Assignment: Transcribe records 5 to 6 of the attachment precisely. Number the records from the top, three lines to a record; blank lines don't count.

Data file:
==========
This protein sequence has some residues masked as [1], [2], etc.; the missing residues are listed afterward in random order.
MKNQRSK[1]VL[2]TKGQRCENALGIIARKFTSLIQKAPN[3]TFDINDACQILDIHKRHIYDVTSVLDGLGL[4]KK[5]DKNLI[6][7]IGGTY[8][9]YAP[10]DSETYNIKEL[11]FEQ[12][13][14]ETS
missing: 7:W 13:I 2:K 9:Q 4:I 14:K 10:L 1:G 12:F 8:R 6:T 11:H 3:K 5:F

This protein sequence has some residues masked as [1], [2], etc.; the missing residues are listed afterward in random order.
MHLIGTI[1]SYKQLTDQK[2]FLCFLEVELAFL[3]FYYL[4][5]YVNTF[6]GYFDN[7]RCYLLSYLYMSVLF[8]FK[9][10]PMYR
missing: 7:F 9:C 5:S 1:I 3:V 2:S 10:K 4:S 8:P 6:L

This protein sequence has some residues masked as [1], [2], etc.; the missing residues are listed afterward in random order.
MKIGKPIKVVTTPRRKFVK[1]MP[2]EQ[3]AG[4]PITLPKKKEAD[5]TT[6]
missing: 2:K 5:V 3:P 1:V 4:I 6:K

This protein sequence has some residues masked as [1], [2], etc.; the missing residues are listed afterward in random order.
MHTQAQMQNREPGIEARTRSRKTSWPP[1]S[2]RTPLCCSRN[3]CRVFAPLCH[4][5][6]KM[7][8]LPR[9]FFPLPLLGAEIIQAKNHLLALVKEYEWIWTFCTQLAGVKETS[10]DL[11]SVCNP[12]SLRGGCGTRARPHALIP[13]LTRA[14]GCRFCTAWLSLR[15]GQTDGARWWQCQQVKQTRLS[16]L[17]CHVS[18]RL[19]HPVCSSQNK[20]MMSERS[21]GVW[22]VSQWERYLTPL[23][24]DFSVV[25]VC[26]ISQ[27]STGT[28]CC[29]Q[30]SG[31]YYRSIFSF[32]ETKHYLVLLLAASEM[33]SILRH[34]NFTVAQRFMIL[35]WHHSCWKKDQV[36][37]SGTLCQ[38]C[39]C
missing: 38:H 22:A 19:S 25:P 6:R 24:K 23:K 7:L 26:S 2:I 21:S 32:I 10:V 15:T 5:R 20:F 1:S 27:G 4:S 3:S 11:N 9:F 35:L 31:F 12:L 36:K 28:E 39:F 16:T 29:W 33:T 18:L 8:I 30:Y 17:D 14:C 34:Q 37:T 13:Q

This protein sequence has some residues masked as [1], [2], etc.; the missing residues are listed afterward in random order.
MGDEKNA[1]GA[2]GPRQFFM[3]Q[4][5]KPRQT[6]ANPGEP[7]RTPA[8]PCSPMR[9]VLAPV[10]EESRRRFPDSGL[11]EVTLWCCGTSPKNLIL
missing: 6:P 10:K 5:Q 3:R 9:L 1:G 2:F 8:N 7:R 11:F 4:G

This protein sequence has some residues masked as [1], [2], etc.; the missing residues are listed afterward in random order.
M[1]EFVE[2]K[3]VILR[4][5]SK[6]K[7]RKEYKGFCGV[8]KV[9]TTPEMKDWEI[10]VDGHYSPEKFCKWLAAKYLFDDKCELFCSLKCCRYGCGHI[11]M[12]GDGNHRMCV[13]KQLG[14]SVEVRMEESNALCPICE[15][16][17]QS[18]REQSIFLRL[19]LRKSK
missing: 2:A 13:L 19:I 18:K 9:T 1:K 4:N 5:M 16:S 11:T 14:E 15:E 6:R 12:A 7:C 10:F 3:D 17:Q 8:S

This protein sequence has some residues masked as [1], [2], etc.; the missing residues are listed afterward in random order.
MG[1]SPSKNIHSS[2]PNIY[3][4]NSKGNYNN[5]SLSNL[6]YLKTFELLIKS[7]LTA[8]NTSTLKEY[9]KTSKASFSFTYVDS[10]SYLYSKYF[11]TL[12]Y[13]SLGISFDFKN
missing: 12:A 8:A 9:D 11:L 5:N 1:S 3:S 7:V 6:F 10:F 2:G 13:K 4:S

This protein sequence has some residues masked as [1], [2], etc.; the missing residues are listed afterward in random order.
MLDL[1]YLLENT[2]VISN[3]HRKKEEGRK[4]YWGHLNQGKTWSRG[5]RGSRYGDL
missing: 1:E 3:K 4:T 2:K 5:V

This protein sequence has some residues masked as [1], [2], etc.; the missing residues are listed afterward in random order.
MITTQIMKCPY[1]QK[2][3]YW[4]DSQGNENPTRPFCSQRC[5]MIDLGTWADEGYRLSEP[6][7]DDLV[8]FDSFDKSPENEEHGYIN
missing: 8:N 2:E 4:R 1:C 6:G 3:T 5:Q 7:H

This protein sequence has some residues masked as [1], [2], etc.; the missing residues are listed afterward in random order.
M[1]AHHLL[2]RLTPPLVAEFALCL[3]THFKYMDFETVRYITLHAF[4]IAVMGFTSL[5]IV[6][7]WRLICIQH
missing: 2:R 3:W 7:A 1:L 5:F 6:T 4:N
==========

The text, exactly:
This protein sequence has some residues masked as [1], [2], etc.; the missing residues are listed afterward in random order.
MGDEKNA[1]GA[2]GPRQFFM[3]Q[4][5]KPRQT[6]ANPGEP[7]RTPA[8]PCSPMR[9]VLAPV[10]EESRRRFPDSGL[11]EVTLWCCGTSPKNLIL
missing: 6:P 10:K 5:Q 3:R 9:L 1:G 2:F 8:N 7:R 11:F 4:G

This protein sequence has some residues masked as [1], [2], etc.; the missing residues are listed afterward in random order.
M[1]EFVE[2]K[3]VILR[4][5]SK[6]K[7]RKEYKGFCGV[8]KV[9]TTPEMKDWEI[10]VDGHYSPEKFCKWLAAKYLFDDKCELFCSLKCCRYGCGHI[11]M[12]GDGNHRMCV[13]KQLG[14]SVEVRMEESNALCPICE[15][16][17]QS[18]REQSIFLRL[19]LRKSK
missing: 2:A 13:L 19:I 18:K 9:T 1:K 4:N 5:M 16:S 11:T 14:E 15:E 6:R 12:A 7:C 10:F 3:D 17:Q 8:S